I have two pieces of advice to offer.  I have worked with designers of book interiors and book covers in multiple countries—the U.S., Mexico, Spain, and France. While tastes vary, one common factor, the clarity and precision of the original instructions, transcends all languages, cultures, and countries. I have heard authors say, “Give me a cover that is an award-winner” or “I want a cover that will stand out from all others on the bookshelf in the bookstores.” While these are worthwhile objectives, they are not very helpful to a professional designer. The designer does not know your tastes. You can save a lot of time and sometimes money (if you are paying by the hour) and achieve a more satisfying result if you think through and clearly communicate the look you have in mind. State your color preferences and dislikes. Tell the designer the emotion(s) you want the cover to convey—fear, anger, disgust, love, lust, whatever they are.  If you want your cover design to evoke the 1950s, say so. Another helpful hint is to go to a bookstore, physical or online, and select four or five book covers that you really like and send those to your designer as guidance on your taste.

Lastly, remember that when someone is browsing online, she will first view your book cover as a thumbnail. Therefore, it is important to avoid creating a cover that is cluttered and text-heavy, making it hard to read as a thumbnail.  Of course, the buyer can enlarge it on her monitor, but she has to be enticed to do so in the first place. So, for maximum impact, keep it simple.

Laurence Bennett is Executive Director, North America, for French book technology giant Nord Compo. Prior to that, he was President of Bookmasters Distribution and before that, Vice President of Digital Print Media at Baker & Taylor.


People judge books by their covers. Even an untrained eye can spot the differences between a professional and amateur cover design. A professional designer will know how to capture a book’s essence, keep it in line with genre-specific norms, and ensure it is marketable. They will also be able to use their discretion to take your ideas and run with them as needed.

When hiring a designer, make sure you ask for their portfolio and make sure their terms are clear. Before contracting with someone, clarify answers to the following questions: will they be providing graphics and images? Who will responsible for their cost? What happens if you are unhappy with their work? Will they create only one design or several? Is their price for the front cover only or is it inclusive of the back cover and spine? What is their turnaround time?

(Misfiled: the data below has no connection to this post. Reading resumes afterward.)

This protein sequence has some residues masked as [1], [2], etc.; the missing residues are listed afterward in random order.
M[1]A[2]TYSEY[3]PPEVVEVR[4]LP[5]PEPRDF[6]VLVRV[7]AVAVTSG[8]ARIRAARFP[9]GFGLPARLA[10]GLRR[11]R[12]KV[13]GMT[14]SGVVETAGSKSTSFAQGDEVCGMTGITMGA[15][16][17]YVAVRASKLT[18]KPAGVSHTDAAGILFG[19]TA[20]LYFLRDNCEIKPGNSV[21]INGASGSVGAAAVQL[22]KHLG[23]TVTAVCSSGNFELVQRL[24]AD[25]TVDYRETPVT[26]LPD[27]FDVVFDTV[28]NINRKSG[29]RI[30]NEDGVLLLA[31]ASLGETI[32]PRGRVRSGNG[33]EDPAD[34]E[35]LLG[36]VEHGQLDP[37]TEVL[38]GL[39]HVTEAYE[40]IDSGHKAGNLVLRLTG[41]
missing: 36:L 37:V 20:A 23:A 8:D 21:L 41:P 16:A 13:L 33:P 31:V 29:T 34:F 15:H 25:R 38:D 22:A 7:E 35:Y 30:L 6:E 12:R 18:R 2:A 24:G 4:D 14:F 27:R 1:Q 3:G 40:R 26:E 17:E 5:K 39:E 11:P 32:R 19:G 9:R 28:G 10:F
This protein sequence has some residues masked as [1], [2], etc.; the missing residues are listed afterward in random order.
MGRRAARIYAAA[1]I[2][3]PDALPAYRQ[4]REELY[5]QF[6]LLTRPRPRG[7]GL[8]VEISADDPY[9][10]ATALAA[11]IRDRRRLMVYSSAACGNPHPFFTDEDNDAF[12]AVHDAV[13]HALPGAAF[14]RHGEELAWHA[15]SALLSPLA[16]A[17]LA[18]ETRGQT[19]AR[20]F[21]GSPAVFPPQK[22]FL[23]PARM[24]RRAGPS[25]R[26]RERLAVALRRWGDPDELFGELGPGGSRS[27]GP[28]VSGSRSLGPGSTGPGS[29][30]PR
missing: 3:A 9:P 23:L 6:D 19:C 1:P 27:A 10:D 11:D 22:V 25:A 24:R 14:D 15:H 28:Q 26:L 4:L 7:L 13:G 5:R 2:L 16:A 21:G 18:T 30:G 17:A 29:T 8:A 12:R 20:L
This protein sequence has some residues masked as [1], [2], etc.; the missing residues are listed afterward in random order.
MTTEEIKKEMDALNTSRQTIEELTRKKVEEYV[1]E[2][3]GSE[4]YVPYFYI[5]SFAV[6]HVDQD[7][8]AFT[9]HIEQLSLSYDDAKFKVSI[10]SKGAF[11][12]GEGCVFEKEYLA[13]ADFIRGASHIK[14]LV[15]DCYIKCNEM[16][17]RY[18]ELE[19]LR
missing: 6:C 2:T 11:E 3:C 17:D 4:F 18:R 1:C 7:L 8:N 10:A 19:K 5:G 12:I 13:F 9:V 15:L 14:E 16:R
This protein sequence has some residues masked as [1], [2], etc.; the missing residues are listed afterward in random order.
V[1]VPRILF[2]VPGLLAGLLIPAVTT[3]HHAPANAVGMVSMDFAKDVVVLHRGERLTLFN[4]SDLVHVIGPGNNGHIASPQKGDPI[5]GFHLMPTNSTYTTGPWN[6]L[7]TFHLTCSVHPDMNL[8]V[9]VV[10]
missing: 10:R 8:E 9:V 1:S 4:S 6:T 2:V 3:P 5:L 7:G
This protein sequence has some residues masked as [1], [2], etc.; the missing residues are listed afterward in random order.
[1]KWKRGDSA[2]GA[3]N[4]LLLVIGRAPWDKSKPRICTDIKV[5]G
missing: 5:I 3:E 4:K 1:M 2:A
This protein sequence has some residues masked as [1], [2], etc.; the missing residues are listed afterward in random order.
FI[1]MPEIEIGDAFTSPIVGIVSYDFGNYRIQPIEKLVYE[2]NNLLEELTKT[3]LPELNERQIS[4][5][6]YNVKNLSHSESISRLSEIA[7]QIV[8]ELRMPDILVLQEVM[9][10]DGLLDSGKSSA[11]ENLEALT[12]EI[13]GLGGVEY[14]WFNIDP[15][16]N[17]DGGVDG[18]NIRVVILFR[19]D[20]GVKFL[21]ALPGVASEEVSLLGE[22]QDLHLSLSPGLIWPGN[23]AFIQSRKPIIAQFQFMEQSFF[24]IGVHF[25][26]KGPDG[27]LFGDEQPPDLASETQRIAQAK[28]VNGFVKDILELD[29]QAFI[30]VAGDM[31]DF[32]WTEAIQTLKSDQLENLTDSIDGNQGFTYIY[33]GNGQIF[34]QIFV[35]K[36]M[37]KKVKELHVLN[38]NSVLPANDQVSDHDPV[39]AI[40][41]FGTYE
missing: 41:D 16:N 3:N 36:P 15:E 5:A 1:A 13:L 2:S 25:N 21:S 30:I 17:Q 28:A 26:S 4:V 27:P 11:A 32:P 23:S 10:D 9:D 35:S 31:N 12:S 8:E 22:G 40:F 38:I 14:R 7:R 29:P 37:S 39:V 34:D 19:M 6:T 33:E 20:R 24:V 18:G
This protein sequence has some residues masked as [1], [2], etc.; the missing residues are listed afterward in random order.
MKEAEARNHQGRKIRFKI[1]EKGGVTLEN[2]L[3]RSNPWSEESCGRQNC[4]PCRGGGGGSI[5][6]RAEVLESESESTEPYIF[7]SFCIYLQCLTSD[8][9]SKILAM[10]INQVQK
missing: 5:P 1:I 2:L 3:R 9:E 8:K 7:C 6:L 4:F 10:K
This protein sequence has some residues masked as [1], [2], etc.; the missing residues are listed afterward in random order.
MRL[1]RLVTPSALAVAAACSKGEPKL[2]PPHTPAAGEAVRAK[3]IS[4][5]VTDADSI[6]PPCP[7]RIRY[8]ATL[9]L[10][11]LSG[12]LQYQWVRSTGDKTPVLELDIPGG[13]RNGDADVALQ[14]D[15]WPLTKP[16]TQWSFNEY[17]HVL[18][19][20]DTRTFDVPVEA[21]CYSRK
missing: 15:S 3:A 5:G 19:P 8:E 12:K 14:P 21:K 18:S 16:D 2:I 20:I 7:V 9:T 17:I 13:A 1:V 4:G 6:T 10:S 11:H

Rob Price is the Chairman of the Independent Book Publishers Association (IBPA) and the President of Gatekeeper Press with 200,000 books sold as a self-published author. Gatekeeper Press works with authors looking to self-publish who earn 100% of their net proceeds, retain 100% of their rights, and reach readers all over the world.


Get ready to answer lots of questions about your book. A good designer will typically ask you to fill out a lengthy questionnaire inviting you to describe your book’s storyline, positioning statement, and more. Sometimes even your favorite colors. Putting some time into your answers is the most important thing you can do to help your designer and your cover.

Come prepared. A good designer will prompt you for a cover blurb, professional author photo, and back cover copy—key elements that help inform the look of your book.

Vet your cover options. Most designers offer two or three covers to consider. Run them by a group of friends and advisors, preferably heavy on your target audience, and ask for a vote. You need these guys, maybe more than you know. It can be really hard for authors to be clear-headed about their own books.

Take your time giving feedback. It’s better for your cover, and your budget, if you can share any requests for revisions all at once. So don’t rush your response.

Give your designer space. It’s hard yielding control when it comes to your book. But your designer will appreciate the creative freedom and your cover will be better for it. And isn’t this a big reason you chose to go with a pro in the first place?

Clare Ellis is the Director of Stone Pier Productions, a creative agency for authors. She also works with Stone Pier Press, which publishes good books about good food.